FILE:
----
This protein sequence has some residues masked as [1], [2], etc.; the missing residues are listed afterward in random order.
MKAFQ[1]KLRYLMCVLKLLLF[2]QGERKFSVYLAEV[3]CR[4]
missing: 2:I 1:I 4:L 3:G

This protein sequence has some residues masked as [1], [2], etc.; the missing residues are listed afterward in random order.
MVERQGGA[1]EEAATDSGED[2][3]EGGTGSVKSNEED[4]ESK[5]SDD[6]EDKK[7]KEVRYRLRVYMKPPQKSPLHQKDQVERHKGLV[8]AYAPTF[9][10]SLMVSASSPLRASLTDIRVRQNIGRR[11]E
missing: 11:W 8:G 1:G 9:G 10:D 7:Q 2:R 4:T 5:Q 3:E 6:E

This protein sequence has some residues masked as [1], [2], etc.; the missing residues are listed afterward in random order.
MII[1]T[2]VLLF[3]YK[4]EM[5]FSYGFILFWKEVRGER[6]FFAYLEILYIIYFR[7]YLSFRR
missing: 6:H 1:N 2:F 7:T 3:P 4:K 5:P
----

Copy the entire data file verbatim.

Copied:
This protein sequence has some residues masked as [1], [2], etc.; the missing residues are listed afterward in random order.
MKAFQ[1]KLRYLMCVLKLLLF[2]QGERKFSVYLAEV[3]CR[4]
missing: 2:I 1:I 4:L 3:G

This protein sequence has some residues masked as [1], [2], etc.; the missing residues are listed afterward in random order.
MVERQGGA[1]EEAATDSGED[2][3]EGGTGSVKSNEED[4]ESK[5]SDD[6]EDKK[7]KEVRYRLRVYMKPPQKSPLHQKDQVERHKGLV[8]AYAPTF[9][10]SLMVSASSPLRASLTDIRVRQNIGRR[11]E
missing: 11:W 8:G 1:G 9:G 10:D 7:Q 2:R 4:T 5:Q 3:E 6:E

This protein sequence has some residues masked as [1], [2], etc.; the missing residues are listed afterward in random order.
MII[1]T[2]VLLF[3]YK[4]EM[5]FSYGFILFWKEVRGER[6]FFAYLEILYIIYFR[7]YLSFRR
missing: 6:H 1:N 2:F 7:T 3:P 4:K 5:P